Windows Mobile 6.1 broke my life!

O2 Xda Zest

About 3-4 weeks ago my beloved O2 Xda Orbit phone started to act erratically, randomly switching itself off according to its own unfathomable set of rules. It was okay when plugged in, but it was getting increasingly impractical pulling an extension cable along Market Street when I went out for lunch.

I figured that resetting the Xda Orbit to factory settings was what it needed and spent an evening reinstalling everything. To no avail. It would still randomly switch itself o…

Zest

I put up with it over a weekend and telephoned O2 the following Monday morning and ordered a very similar device, the O2 Xda Zest; a rebranded Asus Crystal.

There was so much that I liked about the Xda Orbit: the built-in GPS, WiFi, GPRS Web browsing, FM radio and I could synchronize it with my PCs at both home and work. The Xda Zest seemed to offer much the same, only with a much improved screen (proper VGA 480 x 640 pixels) and a much, much faster CPU.

Except the FM radio.

And, as I discovered to my cost, synchronizing with two PCs!

Windows Mobile 6.1 flaw

You see, I naively followed the assumption that the next version of something would be a little better than the previous version of that something. That’s how advertising has reeled me in so often during these last 30+ years.

“Ooh! look! A new one. It must be better. I want it!”

Isn’t that how it usually works?

Seemingly no-one told the Windows Mobile team that. Because it seems that there was a fundamental flaw in Windows Mobile 6.1: it wouldn’t synchronize with two PCs! Even though that’s one of its key features.

Which seems a bit like buying a new car, getting it home and discovering that it drives on A-roads but not your local streets. You can use it at work, but not at home.

Getting Nothing Done (GND)

Which for many people wouldn’t be a problem, but for the last 3 years that’s been the backbone of my organization system. No matter where I’ve been, at work, at home, out-and-about, I’ve always had a full picture of my appointments, commitments, contacts, tasks and priorities.

When I worked from home, in the parish, things were in many ways easier: I had one PC with which I synchronized my Psion 5mx. It was an almost flawless system. But the introduction of a second base, my office, added a new level of complexity. Windows Mobile 6.0 (just about) handled it admirably using ActiveSync (though quite often more correctly spelled ‘ActiveSink’!). Windows Mobile 6.1, however, has let me down quite spectacularly. And not just me, as a quick Web search will prove.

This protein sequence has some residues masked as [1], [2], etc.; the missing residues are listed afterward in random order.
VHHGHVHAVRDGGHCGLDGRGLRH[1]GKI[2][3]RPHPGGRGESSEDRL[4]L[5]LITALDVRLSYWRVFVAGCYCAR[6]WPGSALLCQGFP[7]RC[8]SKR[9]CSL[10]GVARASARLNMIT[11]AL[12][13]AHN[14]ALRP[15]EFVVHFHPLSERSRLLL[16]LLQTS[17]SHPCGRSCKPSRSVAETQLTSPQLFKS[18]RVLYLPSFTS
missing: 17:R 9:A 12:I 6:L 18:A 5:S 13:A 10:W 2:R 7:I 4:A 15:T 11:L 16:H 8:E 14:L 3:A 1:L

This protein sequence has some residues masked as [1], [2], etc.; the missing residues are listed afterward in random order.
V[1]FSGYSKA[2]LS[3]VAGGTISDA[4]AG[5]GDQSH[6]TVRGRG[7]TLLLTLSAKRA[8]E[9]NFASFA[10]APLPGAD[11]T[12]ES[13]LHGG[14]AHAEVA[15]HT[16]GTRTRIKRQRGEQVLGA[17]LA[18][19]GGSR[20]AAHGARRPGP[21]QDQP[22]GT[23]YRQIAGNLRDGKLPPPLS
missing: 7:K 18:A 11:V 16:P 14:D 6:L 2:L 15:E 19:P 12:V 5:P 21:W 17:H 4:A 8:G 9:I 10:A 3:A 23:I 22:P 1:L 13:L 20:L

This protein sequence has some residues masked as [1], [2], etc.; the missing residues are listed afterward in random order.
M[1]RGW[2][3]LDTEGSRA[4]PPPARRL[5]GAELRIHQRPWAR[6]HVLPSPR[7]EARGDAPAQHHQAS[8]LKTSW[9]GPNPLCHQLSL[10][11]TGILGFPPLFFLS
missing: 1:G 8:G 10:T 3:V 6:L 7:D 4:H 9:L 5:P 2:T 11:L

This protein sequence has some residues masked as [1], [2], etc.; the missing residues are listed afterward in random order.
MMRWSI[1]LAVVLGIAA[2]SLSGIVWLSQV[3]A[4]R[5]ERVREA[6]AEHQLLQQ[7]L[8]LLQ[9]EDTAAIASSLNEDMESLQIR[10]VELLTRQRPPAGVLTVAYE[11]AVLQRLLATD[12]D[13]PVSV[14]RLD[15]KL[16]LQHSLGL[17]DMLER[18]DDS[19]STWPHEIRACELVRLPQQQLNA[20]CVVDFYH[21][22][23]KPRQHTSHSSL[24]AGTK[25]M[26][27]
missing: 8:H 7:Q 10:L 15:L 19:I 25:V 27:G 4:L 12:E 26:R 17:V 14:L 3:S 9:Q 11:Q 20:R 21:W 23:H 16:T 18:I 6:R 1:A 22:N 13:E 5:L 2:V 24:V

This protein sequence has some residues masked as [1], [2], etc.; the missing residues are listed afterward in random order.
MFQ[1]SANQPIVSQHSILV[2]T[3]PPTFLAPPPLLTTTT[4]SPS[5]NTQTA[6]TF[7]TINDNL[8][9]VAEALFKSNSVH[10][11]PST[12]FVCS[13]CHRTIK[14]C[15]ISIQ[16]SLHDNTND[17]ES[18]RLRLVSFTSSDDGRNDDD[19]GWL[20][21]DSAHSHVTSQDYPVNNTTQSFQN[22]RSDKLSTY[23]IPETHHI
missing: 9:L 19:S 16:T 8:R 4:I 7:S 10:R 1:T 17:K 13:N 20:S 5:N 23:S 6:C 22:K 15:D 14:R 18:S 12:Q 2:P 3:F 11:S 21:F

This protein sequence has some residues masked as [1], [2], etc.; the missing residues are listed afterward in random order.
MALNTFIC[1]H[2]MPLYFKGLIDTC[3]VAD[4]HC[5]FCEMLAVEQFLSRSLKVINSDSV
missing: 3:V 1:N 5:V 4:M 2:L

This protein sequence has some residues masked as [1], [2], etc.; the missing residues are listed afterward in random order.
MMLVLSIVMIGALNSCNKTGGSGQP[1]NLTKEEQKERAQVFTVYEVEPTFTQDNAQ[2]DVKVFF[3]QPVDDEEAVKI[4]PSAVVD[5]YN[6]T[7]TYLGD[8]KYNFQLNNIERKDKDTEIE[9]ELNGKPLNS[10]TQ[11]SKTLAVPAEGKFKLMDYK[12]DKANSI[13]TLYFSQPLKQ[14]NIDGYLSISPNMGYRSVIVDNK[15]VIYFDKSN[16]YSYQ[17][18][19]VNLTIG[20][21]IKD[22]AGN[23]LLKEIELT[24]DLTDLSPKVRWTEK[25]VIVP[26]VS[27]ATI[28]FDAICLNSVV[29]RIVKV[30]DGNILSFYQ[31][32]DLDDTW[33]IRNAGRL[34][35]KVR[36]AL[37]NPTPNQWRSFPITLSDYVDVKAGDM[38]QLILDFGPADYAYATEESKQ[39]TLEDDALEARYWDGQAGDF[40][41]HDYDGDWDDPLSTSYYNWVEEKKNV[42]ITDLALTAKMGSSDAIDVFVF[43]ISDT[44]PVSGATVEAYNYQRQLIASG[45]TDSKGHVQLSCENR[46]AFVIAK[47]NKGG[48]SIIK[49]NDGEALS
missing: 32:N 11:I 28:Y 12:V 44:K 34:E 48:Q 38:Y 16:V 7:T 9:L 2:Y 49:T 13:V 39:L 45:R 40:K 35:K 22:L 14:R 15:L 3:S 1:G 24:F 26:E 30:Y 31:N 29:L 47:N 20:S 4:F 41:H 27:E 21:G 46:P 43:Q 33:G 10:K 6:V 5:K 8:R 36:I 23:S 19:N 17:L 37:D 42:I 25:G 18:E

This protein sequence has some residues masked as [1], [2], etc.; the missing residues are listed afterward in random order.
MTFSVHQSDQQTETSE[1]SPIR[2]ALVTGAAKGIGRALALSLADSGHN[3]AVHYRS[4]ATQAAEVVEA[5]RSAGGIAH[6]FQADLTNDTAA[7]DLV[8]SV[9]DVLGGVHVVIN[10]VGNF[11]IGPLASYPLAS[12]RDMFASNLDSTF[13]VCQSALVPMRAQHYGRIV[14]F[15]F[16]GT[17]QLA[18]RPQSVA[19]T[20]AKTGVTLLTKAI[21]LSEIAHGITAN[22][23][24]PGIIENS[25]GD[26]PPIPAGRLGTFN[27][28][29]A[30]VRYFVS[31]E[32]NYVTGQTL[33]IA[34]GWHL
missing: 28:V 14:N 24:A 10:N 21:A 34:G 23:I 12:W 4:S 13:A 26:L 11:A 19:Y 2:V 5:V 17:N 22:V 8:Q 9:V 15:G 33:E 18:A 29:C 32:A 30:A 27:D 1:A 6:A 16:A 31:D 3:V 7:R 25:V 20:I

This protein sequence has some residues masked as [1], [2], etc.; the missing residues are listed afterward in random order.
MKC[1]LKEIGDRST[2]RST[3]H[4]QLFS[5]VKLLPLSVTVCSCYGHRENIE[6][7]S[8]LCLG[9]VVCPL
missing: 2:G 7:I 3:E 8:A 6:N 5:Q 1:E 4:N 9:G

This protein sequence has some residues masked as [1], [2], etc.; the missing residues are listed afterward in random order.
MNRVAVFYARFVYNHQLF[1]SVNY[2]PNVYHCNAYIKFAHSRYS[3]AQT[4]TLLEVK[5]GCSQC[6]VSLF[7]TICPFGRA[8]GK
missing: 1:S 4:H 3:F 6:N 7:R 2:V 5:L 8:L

For the last 3 weeks or so, however, I’ve been at sixes and sevens. Thankfully, because I’ve been backing up my Outlook PST files more often than usual, I’ve not actually lost any data but on more than one occasion I’ve ended up with a lot (a LOT) of duplicated data which is just as time-consuming to deal with.

And all the while not entirely sure of the whole picture of my life, which is rather unsettling for someone who is usually so on top of things.

What to do?

So where do I go now? How do I recover my sense of being-on-top-of-things?

  1. Sync my Psion with both

    I tried that, but again the Psion wasn’t really designed to be synchronized with more than one PC. I get errors, so have to re-sync from scratch and end up either duplicating data or reintroducing data that I’ve already deleted on one of the platforms.

  2. Google Calendar

    I’ve tried to synchronize my Outlook calendar with Google Calendar using Google’s own Google Calendar Sync. But it didn’t synchronize all my events, and what about my tasks?

    I’m going to try out XTNDConnect PC to synchronize Outlook with Google Calendar and see how that works; I’ve already tried it synchronizing Outlook with Windows Mobile 6.1 but it duplicated everything!

    Outlook 2007 will allow me to subscribe to an iCalendar feed, such as that offered by Google Calendar, which is great for when I’m at my desktop — but what about when I’m out-and-about with my my phone (or Psion)?

  3. Remember the Milk

    I then tried Remember the Milk to synchronize my Windows Mobile Pocket Outlook tasks with this online task application. But I have over 100 tasks and it didn’t copy over the categories.

    One “inbox” task list of 120 tasks really wasn’t useful.

  4. Psion

    At the moment I’m currently synchronizing both work and home calendars with different Agenda files on my Psion. It’s not ideal but at least I still have all my data in one place.

  5. Hosted Microsoft Exchange